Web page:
U.S equity futures are pointing higher after dropping last week. The decline of -1.3% for the S&P 500 (still +16.1% YTD) was in line with historic norms for early September. Industrials, -2.9%, and materials, -2.4%, led the declines. We would not be surprised to see a bounce this week into option expiration Friday. But Interest rates remain under pressure with the 10-year yield up another few basis points to 4.29% after rising 8 bps last week. Oil prices are slipping below $87 following last week’s climb on news of extended output cuts by Saudi Arabia and Russia. The S&P 500 ended Friday’s at 4,457, down from last Friday’s closing level of 4,515.
For once, there are no Fed speakers this week due to the blackout period ahead of the September 19-20 policy meeting. The WSJ ran an article over the weekend that suggests the FOMC is leaning not just toward a rate-hike ‘skip’ next week but a possible extended pause for the rest of the year. This would mirror Alan Greenspan in 1999 and be bullish for the markets post 3rd quarter EPS reports in October. Many members, including Chair Powel, believe risks between under-and over-tightening has moved into better balance.
The U.S. economy faces a couple of roadblocks in the weeks ahead. First, another possible partial government shutdown starting October 1 and second an auto workers strike starting Thursday evening. Auto manufacturing and retail account for about 3% of U.S. industry GDP. Economic losses are estimated at $5.6 billion, based on lost wages and profits in the industry plus multiplier effects.
Oil prices resumed their upward move, having risen from the mid-60s to $87/bbl since the end of June. U.S. crude inventories fell sharply again while Russia and Saudi Arabia extended voluntary supply cuts to year-end. U.S. gasoline prices are creeping toward $4/gallon. OPEC+ appears confident the U.S. will be unable to again employ the Strategic Petroleum Reserve (SPR), which under President Biden has seen its supplies halved in under 18 months.
Last week, cyclical stocks fell as the U.S. dollar strengthened. Energy stocks led gains as OPEC+ continues to support oil prices. The Russell 2000 dropped -3.61% and touched a 21-year low relative to the S&P 500. Similar performance was seen in 1999 mid “Internet Bubble”, just before both absolute and relative performance turned higher in small cap stocks. Apple fell -6% amid growing bans on iPhone usage for Chinese government employees. Apple is set to unveil its iPhone 15 this week. Stocks in Europe and EM fell, down -1.53% and -1.20%, respectively.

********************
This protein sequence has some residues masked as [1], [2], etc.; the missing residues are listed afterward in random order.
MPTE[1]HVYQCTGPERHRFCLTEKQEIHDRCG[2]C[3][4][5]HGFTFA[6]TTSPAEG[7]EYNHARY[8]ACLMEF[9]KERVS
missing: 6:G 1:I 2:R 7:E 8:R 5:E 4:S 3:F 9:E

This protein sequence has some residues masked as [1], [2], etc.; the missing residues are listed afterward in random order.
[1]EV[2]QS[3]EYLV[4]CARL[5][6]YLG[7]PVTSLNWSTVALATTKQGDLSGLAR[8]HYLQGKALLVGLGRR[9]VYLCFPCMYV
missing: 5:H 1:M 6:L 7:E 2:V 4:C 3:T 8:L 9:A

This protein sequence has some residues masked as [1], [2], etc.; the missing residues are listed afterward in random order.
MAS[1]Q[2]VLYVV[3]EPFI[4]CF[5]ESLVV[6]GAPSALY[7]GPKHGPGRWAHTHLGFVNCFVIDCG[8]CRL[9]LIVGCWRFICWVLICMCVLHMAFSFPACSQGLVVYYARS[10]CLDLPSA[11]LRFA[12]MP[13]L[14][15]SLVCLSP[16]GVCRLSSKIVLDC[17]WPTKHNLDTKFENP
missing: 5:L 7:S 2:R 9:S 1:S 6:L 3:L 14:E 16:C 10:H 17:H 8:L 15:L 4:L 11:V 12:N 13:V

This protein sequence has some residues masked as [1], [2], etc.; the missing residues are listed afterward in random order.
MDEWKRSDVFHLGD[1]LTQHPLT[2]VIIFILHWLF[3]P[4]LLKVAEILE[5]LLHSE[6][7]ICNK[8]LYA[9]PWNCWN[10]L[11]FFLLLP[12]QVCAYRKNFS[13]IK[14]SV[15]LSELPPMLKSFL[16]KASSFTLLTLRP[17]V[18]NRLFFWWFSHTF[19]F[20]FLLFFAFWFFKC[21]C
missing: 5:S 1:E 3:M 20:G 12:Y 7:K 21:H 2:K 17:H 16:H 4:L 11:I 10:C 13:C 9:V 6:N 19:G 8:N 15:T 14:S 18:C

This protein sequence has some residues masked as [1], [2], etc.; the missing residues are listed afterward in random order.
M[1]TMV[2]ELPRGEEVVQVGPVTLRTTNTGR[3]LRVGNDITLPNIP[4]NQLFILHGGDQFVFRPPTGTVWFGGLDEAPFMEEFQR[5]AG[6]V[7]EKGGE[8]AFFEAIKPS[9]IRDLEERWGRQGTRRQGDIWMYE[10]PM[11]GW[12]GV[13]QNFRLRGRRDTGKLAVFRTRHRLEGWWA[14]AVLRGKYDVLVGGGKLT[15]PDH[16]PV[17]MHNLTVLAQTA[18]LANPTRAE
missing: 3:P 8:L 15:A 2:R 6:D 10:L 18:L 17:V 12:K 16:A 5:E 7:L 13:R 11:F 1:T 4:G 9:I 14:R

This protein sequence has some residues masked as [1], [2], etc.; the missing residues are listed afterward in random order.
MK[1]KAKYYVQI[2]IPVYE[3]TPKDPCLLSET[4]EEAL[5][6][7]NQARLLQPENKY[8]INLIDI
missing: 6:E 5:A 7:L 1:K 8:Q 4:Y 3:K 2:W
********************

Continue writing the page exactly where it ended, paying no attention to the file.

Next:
The industrial sector declines were led by Rollins (ROL), whose shares fell -8.3% on the week as a secondary stock offering priced at $35 per share, an 8% discount to the stock’s prior closing price.
In the materials sector, shares of FMC Corp. (FMC) lost -12% amid a short-seller report that the agricultural sciences company disputed. As previously mentioned, Apple (AAPL) shares weighed on the technology sector, falling almost -6%, amid reports that China ordered officials at central government agencies not to bring iPhones into the office or use them for work. The energy sector’s gains included shares of Marathon Petroleum (MPC), which rose +6.4% as analysts at Goldman Sachs, UBS and Wells Fargo raised their price targets on the stock.
Major earnings scheduled for this week include Oracle (ORCL), Adobe (ADBE), and Lennar (LEN).
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